Often, movies depict only one form of (OCD) in films, where characters have habitual rituals like constantly washing their hands before doing a task. For example, Felix Unger, a character from the film “The Odd Couple” (1968), shows indications of OCD in the film where he is constantly cleaning surfaces in the house. Another example is Roy Waller from “Matchstick Men” (2003), who is shown to have OCD cleanliness where he constantly cleans his carpet and wardrobe (Cantrell, 2011). Mainstream media has predominantly characterized OCD as a physical obsessive and compulsive disorder over the years, neglecting disorders such as Pure O OCD. Pure O OCD, scientifically known as non-observable visualization, is a form of OCD where instead of having an uncontrollable physical habitual routine, a person has uncontrollable intrusive thoughts.
There is no definitive reason why people have OCD or Pure O OCD, but there are many theories that try to explain them. OCD can develop from environmental factors. For instance, someone may have set something on the stove on fire. This experience may traumatize and scare the person, causing repetitive thoughts such as, “Did I really turn off the stove?” leading the person to check if the stove is turned off multiple times a day. The excessive behavior of checking the stove multiple times may serve as a coping mechanism to reduce anxiety and fear from the repetitive thoughts. Moreover, neuroimaging has demonstrated there are communication errors that occur in the brain of OCD patients (BeyondOCD). These errors occur in the anterior cingulate, orbitofrontal cortex, striatum, and thalamus parts of the brain responsible for decision making and developing emotions. When someone has random intrusive thoughts, the brain identifies the thought as threatening, leading the person to continually repeat certain behaviors to avoid the threat. In addition, the National Institutes of Health compared DNA samples of parents diagnosed with OCD to that of their offspring. It showed that OCD can be passed on from a parent to offspring; the offspring having a 25% chance of developing the disorder.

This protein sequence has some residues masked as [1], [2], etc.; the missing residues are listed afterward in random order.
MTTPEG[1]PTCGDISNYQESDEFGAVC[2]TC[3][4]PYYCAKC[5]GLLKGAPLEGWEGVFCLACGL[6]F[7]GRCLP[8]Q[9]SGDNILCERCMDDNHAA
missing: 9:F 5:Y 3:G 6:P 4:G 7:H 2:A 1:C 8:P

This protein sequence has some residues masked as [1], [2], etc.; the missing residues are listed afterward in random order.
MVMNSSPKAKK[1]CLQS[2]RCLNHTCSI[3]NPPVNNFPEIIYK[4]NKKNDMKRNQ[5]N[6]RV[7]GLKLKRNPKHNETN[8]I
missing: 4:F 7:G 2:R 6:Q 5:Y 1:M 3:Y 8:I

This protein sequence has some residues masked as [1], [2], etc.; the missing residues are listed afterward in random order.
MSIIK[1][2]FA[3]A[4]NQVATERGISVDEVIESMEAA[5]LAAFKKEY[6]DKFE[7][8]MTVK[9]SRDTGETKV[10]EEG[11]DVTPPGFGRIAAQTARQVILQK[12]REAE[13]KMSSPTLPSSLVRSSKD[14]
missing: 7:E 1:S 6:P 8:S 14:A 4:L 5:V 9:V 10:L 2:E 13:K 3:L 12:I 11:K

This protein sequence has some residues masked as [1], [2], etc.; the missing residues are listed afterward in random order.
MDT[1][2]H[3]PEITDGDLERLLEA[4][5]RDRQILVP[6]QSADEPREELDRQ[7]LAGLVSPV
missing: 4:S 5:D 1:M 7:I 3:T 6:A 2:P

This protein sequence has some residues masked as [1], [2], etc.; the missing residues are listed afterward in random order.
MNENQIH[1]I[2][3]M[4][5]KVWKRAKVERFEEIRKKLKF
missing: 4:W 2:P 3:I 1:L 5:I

On the other hand, Pure O OCD is thought to be developed differently. Dr. Steven Phillipson, an expert clinical psychologist who discovered Pure O OCD says, “The cause of Pure O OCD is caused by a malfunction in a brain part called the amygdala.” The amygdala is located in the back of the brain and is responsible for basic functions like sleeping and telling the body if it is in danger. The malfunction that occurs is the amygdala sends a sense of terror to intrusive thoughts. The intrusive thoughts that occur are categorized into 3 different subtypes: violence, sex, and religion. An example of a violent intrusive thought is seeing a person on a subway ledge and having the thought of pushing them. Everyone can have intrusive thoughts and forget about them, but someone who has Pure O OCD keeps replaying the intrusive thought repeatedly in their mind, causing them terror. People with Pure O OCD begin to question their state of mind and their personality and lose a sense of self due to the repetitive intrusive thoughts that occur in the mind.
Luckily there are therapy methods for both OCD and Pure O OCD that may help patients. Exposure response therapy is effective in helping patients face their OCD and Pure O OCD without being afraid. Exposure response therapy teaches patients to purposely think of the thoughts they are afraid of. This is done in order to help patients be prepared to face their intrusive thoughts when they occur. In exposure response therapy, therapists take small approaches in helping a patient face their fear to not mentally exhaust them. Patients on their own can practice mindfulness. Mindfulness is a state of meditation where people try to understand their thoughts are just thoughts that don’t dictate who they are. Going to OCD groups and observing and talking about the problems other people face can motivate people to recover as well (Hoffman).
Cantrell, W. (2011, January 11). Top 10 O.C.D. Movie Characters. Retrieved September 26, 2020, from http://www.scene-stealers.com/top-10s/top-10-o-c-d-movie-characters/
Hoffman, J. (2016). Characterizing Pure O. Retrieved September 27, 2020, from https://www.madeofmillions.com/articles/characterizing-pure-o
OCD.org, B. (2018, March 30). What Causes Obsessive Compulsive Disorder (OCD)? Retrieved September 28, 2020, from https://beyondocd.org/ocd-facts/what-causes-ocd
OfMillions, M. (2016, March 15). OCD3: Dr. Phillipson Talks Science, Symptoms & Treatment of OCD. Retrieved September 25, 2020, from https://www.youtube.com/watch?time_continue=113